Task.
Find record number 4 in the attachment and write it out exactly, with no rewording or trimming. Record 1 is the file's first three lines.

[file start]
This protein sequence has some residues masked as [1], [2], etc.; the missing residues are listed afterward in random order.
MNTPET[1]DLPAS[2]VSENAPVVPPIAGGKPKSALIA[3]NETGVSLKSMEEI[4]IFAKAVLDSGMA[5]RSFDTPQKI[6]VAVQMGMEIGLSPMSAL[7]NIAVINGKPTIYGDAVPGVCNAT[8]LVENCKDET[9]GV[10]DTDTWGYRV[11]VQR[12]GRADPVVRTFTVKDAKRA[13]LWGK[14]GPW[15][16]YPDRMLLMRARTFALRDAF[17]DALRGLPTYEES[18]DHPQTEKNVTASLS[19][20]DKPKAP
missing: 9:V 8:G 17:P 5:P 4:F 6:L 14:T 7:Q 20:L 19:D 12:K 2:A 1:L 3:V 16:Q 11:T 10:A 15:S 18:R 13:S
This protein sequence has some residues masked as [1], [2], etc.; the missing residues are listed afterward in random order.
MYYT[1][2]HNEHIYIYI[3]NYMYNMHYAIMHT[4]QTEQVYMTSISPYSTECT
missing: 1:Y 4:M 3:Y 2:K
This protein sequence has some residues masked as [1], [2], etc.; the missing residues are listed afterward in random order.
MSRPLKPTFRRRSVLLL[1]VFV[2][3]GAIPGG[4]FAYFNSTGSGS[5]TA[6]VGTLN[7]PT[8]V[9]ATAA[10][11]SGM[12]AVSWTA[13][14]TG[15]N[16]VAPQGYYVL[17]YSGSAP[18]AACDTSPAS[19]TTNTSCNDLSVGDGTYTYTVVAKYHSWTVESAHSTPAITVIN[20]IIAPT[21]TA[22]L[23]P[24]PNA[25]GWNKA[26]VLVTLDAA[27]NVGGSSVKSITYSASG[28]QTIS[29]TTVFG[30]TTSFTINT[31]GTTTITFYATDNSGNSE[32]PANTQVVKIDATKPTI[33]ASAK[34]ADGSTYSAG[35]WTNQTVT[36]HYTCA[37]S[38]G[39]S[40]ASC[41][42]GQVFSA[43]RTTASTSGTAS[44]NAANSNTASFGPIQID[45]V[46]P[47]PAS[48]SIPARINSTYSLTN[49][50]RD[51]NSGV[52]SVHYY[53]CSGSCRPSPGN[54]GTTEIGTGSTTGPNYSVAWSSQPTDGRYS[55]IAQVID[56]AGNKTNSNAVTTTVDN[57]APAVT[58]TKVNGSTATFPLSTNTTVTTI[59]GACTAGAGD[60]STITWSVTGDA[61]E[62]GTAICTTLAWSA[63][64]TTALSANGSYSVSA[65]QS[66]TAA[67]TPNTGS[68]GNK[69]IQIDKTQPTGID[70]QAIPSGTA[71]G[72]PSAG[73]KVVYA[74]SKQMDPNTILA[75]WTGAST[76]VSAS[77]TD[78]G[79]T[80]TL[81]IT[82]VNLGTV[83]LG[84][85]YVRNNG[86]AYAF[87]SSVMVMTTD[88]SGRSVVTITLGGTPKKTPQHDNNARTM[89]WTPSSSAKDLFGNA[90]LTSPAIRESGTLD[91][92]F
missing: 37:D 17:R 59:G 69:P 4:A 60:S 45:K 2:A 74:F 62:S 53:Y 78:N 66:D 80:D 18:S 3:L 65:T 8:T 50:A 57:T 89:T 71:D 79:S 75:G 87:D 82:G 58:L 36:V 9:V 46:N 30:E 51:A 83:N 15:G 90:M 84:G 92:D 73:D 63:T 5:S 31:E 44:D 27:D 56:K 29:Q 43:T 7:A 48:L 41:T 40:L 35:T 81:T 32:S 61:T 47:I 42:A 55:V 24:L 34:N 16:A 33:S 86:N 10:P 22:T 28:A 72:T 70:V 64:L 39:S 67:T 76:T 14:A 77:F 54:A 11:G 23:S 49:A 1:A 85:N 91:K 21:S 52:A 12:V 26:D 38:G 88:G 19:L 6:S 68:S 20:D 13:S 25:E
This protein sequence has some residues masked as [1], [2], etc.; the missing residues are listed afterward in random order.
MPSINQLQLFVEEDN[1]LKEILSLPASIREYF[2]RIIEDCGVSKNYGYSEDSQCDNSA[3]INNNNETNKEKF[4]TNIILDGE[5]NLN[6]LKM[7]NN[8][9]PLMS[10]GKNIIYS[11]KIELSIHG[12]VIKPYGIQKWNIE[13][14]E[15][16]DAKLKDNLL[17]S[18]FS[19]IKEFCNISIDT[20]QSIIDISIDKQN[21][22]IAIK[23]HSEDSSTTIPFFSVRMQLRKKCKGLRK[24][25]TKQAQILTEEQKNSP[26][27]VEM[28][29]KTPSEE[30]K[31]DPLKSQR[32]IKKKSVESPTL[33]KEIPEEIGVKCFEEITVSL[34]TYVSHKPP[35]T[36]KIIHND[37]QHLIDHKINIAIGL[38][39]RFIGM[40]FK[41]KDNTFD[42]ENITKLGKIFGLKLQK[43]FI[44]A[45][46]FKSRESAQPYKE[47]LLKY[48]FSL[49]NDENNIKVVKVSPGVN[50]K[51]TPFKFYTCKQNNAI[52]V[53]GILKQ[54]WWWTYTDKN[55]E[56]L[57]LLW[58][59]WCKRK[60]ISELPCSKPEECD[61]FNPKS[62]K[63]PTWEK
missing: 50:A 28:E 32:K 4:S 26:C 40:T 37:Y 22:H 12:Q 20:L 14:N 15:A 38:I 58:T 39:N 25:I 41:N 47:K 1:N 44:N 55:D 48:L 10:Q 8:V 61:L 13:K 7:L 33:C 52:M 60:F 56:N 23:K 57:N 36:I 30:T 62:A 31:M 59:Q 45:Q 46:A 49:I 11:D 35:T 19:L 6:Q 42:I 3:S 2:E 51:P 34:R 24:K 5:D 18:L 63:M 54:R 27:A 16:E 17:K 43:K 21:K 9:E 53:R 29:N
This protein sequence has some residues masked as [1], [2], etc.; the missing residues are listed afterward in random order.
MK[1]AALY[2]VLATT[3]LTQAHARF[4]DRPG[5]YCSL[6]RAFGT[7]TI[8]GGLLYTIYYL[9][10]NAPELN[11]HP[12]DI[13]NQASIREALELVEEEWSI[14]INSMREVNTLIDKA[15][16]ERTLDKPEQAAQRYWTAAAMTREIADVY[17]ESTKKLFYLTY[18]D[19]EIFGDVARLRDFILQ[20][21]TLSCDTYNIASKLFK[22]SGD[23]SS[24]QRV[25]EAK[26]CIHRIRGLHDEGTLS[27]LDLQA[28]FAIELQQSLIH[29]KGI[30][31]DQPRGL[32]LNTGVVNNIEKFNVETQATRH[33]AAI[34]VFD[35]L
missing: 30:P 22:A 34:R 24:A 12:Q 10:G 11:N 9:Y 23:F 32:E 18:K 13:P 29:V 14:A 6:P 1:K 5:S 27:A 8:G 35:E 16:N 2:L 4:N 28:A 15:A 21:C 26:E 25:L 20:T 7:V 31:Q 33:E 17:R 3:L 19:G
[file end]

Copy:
This protein sequence has some residues masked as [1], [2], etc.; the missing residues are listed afterward in random order.
MPSINQLQLFVEEDN[1]LKEILSLPASIREYF[2]RIIEDCGVSKNYGYSEDSQCDNSA[3]INNNNETNKEKF[4]TNIILDGE[5]NLN[6]LKM[7]NN[8][9]PLMS[10]GKNIIYS[11]KIELSIHG[12]VIKPYGIQKWNIE[13][14]E[15][16]DAKLKDNLL[17]S[18]FS[19]IKEFCNISIDT[20]QSIIDISIDKQN[21][22]IAIK[23]HSEDSSTTIPFFSVRMQLRKKCKGLRK[24][25]TKQAQILTEEQKNSP[26][27]VEM[28][29]KTPSEE[30]K[31]DPLKSQR[32]IKKKSVESPTL[33]KEIPEEIGVKCFEEITVSL[34]TYVSHKPP[35]T[36]KIIHND[37]QHLIDHKINIAIGL[38][39]RFIGM[40]FK[41]KDNTFD[42]ENITKLGKIFGLKLQK[43]FI[44]A[45][46]FKSRESAQPYKE[47]LLKY[48]FSL[49]NDENNIKVVKVSPGVN[50]K[51]TPFKFYTCKQNNAI[52]V[53]GILKQ[54]WWWTYTDKN[55]E[56]L[57]LLW[58][59]WCKRK[60]ISELPCSKPEECD[61]FNPKS[62]K[63]PTWEK
missing: 50:A 28:E 32:K 4:S 26:C 40:T 37:Y 22:H 12:Q 20:L 14:N 15:A 38:I 58:T 39:N 25:I 41:N 47:K 1:N 44:N 55:D 48:L 10:Q 8:V 61:L 13:K 7:L 33:C 52:M 60:F 56:N 23:K 57:N 36:I 30:T 62:A 31:M 59:Q 45:Q 46:A 49:I 11:D 35:T 19:L 6:Q 42:I 3:S 2:E 51:P 34:R 24:K 5:D 18:L 63:M 54:R 27:A 16:E 17:K 43:K 21:K 9:E 53:R 29:N